I have some images that are much more sexual in nature and I do hesitate using them because that is not my usually "style" and I want, in a way, to control my brand. Having said that I have been working on a project focused on close-up images of the penis. I am still not sure if/when/how I will publish this but there are some beautiful images. Just nothing that I could show on Facebook or Instagram.
The MaleForm.net includes many adult film stars. Is it different working with a performer than with an amateur model or a fashion model?
I personally rarely shoot for TheMaleForm anymore. I just run the site and get content from other photographers. I have shot some porn stars but I prefer to shoot guys that do not have loads of dick pics out there already. For me it makes my books more special if I can have models that are a bit more exclusive and not all over the web already. Ideally I would like to shoot fashion models because they usually know how to pose with no direction and I love beauty. It also feels less expected to see the fashion model type full frontal.
You ran afoul of Instagram and Facebook's ambiguous and inconsistent guidelines on what is "acceptable" in a public forum. Why are penises so frightening to some people? Were you able to get your social media forums reinstated?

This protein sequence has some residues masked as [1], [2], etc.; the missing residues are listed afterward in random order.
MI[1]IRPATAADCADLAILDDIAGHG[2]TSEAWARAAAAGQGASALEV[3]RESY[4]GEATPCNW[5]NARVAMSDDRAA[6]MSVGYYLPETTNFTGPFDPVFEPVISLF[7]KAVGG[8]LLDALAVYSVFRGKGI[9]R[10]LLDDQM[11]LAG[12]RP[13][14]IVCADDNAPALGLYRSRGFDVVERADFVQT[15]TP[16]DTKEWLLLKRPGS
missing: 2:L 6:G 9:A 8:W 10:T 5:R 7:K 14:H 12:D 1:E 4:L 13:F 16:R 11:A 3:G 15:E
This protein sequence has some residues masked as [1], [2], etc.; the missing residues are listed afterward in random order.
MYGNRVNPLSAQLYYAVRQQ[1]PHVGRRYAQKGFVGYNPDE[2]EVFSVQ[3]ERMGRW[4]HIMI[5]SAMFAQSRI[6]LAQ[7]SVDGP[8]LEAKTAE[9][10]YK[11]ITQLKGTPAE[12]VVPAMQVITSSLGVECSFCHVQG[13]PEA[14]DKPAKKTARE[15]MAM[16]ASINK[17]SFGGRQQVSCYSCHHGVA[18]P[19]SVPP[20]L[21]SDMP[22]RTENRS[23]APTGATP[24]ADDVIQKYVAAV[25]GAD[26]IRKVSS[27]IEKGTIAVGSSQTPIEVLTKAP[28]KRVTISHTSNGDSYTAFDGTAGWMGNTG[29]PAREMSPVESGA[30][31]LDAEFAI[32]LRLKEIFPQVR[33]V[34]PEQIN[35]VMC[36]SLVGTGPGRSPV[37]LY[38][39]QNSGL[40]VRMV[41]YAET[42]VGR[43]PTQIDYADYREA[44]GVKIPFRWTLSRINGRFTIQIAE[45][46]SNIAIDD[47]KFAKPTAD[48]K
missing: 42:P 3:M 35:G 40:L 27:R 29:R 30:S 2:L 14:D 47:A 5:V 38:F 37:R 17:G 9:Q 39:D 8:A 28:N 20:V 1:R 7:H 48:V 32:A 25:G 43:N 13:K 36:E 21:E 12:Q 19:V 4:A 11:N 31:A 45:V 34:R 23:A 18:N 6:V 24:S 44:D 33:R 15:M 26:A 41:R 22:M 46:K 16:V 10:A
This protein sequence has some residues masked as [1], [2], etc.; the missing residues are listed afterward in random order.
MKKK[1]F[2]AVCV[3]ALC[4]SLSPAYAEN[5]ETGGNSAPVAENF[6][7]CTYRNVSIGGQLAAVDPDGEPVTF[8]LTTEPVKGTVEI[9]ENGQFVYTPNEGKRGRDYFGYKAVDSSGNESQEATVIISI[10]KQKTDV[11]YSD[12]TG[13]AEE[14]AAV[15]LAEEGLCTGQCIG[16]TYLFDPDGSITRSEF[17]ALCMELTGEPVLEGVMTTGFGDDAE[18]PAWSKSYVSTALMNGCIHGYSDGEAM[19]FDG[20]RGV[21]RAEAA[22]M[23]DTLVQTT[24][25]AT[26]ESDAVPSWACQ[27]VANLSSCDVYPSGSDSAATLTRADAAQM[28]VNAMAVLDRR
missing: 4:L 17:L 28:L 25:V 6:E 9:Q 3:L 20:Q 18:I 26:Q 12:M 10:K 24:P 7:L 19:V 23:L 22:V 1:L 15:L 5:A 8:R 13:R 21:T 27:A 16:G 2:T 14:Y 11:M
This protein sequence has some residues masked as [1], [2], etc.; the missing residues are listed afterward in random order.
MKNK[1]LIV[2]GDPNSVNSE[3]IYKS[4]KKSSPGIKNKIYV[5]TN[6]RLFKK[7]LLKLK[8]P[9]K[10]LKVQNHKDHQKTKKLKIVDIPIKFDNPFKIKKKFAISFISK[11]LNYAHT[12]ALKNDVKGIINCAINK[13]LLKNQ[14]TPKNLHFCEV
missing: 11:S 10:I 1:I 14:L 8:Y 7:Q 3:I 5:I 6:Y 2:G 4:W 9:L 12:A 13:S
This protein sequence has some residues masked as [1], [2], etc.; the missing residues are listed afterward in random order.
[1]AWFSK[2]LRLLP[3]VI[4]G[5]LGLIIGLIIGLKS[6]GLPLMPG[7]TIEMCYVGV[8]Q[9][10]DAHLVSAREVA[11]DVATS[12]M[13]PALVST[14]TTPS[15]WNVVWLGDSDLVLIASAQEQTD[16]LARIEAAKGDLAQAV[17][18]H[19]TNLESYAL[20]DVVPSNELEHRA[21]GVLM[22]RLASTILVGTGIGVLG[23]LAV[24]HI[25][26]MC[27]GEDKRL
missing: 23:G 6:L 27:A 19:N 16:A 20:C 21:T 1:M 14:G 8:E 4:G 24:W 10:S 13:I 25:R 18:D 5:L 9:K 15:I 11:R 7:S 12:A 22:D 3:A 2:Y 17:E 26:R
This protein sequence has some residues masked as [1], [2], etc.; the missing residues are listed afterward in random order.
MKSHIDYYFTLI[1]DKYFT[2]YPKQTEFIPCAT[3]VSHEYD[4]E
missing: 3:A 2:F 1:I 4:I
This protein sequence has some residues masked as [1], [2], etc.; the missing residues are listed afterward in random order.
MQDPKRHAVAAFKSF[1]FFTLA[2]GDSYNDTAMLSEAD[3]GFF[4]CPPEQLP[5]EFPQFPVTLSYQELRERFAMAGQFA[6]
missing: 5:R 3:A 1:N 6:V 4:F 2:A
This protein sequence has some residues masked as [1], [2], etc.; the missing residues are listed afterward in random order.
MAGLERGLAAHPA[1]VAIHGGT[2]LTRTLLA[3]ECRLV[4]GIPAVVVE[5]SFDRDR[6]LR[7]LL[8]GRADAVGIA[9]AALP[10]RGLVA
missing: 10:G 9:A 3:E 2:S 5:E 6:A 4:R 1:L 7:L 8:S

To be clear I never post any penises on Facebook or Instagram. I have no problem with that rule. The problem is the unclear rules about nudity. Bums are allowed but not close up. So at what point does an image become a close-up? I got my account back and a short message from them saying it was their fault, but I know there are various haters out there that spend their days just randomly reporting my pics hoping that eventually something will click and I get banned.
You have had many books published and now Wet is coming out in September. Many of the previous print runs sold out and Amazon has some of them available second hand for extravagant sums. Which book were you most satisfied with and why?
Naked Ibiza is my favourite to date just because it was a big jump in size from my other books and it had taken so many years to put together. It was my first Kickstarter campaign and to get the support from so many to make it a reality makes it that more special. I also really like my RED book because it had a definite theme and I like the way it printed, but it did not do as well as my other books so I guess what I like is not necessarily what the public likes. I never want to presume what will sell and what won't. FYI, do not pay those crazy Amazon prices for my out of print books. I usually have some stock left and you can order via my website, DylanRosser.com
Issue #48 of MGT on the go .pdf is available for download.